Approximately 10% of all newborns need help with breathing at the time of birth, and 1 in 1000 newborns require resuscitation with chest compressions and cardiac medications. Given the high frequency of newborn resuscitation, it is vital that all neonatal healthcare workers are trained and competent to provide resuscitation to babies in need. Newborn resuscitation cannot always be anticipated in time to transfer the mother before delivery to a facility with specialized neonatal support. Therefore, every hospital with a delivery suite should have a skilled resuscitation team (see Chapter 4, “Neonatal Transport”) and appropriate equipment available (Table 3–1).
I. NORMAL PHYSIOLOGIC EVENTS AT BIRTH
Normal transition at birth begins with lung expansion, generally requiring large negative intrathoracic pressures, followed by a cry (expiration against a partially closed glottis). Umbilical cord clamping is accompanied by a rise in systemic blood pressure and stimulation of the sympathetic nervous system. With the onset of respiration and lung expansion, pulmonary vascular resistance decreases, followed by a gradual transition (over minutes to hours) from fetal to adult circulation, with the closure of the foramen ovale and ductus arteriosus.
II. ABNORMAL PHYSIOLOGIC EVENTS AT BIRTH
The asphyxiated newborn undergoes an abnormal fetal to neonatal transition. With asphyxiation, the fetus develops primary apnea, during which spontaneous respirations can be induced by appropriate sensory stimuli such as drying. If the asphyxial insult persists, the fetus develops deep gasping, followed by a period of secondary apnea, during which spontaneous respirations cannot be induced by sensory stimuli. Death occurs if secondary apnea is not reversed by ventilatory support within several minutes. Because one can never be certain whether an apneic newborn has primary or secondary apnea, resuscitative efforts should proceed as though secondary apnea is present.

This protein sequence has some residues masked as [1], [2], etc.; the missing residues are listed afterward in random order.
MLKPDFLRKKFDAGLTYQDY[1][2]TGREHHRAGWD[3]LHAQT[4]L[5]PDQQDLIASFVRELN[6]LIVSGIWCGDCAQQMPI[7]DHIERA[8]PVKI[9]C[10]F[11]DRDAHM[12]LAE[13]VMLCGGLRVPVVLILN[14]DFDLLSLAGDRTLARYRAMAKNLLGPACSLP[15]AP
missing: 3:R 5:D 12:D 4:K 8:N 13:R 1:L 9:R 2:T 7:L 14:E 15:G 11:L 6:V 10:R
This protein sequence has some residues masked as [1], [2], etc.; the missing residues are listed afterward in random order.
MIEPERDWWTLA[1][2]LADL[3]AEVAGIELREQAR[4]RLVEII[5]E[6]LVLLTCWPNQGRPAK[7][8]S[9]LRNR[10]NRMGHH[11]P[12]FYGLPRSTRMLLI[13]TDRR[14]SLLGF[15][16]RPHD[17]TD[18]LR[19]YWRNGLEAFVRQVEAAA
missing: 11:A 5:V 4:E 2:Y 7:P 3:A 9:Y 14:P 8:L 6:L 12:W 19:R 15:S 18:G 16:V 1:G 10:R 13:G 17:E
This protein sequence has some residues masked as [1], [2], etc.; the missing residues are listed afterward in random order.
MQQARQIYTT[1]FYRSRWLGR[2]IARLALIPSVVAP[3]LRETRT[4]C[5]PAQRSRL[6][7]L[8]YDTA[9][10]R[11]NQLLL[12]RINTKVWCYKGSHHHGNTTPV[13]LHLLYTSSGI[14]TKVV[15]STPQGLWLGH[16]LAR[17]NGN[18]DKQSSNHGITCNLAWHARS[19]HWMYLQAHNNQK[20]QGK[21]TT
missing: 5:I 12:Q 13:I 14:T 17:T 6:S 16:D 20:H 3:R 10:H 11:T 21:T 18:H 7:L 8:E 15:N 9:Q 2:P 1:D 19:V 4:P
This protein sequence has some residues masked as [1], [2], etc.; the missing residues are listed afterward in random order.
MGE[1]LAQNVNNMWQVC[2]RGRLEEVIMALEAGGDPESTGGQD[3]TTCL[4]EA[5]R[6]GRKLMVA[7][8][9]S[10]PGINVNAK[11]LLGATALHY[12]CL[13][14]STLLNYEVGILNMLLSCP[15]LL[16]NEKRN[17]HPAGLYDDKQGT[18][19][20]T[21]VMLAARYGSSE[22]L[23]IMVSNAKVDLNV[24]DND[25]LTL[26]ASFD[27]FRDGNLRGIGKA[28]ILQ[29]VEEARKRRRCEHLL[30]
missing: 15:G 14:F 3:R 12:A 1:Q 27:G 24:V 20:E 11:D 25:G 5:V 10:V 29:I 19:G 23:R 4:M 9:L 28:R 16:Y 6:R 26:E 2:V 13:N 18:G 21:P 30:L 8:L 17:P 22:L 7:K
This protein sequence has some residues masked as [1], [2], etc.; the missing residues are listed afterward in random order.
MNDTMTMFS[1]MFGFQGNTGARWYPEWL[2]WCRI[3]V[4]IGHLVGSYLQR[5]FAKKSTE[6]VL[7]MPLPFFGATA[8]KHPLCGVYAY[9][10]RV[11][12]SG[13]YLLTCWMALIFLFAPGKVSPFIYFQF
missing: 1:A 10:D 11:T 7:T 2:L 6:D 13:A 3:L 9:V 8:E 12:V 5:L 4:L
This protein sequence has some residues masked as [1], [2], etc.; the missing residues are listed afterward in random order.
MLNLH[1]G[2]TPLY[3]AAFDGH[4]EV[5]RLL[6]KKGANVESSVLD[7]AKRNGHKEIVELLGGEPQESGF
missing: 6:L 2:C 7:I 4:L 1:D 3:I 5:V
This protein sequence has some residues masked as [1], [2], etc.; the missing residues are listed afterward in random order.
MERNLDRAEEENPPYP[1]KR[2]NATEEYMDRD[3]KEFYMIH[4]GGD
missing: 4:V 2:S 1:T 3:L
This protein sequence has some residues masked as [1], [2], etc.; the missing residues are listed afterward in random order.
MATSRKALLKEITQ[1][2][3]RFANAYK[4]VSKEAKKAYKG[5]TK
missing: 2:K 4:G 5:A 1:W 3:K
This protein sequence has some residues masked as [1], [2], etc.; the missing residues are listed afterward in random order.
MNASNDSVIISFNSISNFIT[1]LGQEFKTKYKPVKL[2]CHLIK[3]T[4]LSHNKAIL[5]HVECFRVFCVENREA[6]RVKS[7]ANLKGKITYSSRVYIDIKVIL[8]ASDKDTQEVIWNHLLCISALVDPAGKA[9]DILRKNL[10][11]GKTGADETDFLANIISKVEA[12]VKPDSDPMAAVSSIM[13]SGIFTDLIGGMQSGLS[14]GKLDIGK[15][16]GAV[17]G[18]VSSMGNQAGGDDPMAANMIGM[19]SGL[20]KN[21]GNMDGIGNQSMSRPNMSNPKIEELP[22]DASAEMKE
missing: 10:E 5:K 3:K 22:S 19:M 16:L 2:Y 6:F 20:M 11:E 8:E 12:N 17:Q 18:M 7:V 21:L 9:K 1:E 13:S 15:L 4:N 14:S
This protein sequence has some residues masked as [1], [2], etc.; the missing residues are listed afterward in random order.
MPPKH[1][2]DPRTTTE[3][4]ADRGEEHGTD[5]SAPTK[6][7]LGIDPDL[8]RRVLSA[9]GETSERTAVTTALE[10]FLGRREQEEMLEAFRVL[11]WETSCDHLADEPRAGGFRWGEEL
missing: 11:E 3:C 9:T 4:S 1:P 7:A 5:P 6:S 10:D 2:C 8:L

III. PREPARATION FOR HIGH-RISK DELIVERY
Preparation for a high-risk delivery is the key to a successful outcome. Cooperation between the obstetric, anesthesia, and pediatric staff is important. As noted in Figure 3–1, each resuscitation should begin with a team briefing and equipment check. Knowledge of potential high-risk situations and appropriate interventions is essential (Table 3–2). It is useful to have an estimation of weight and gestational age (Table 3–3) for calculating drug dosages and equipment size. The team briefing prior to delivery is used for assigning team member roles and reviewing expected resuscitation measures in order to establish a shared mental model within the resuscitation team. Antenatal counseling should be provided to the parents prior to the birth, especially when the fetus is at the limit of viability or when life-threatening anomalies are anticipated.
IV. ASSESSMENT OF THE NEED FOR RESUSCITATION
The Apgar score is assigned at 1, 5, and, occasionally, 10 to 20 minutes after delivery. It gives a fairly objective idea of how much resuscitation was ...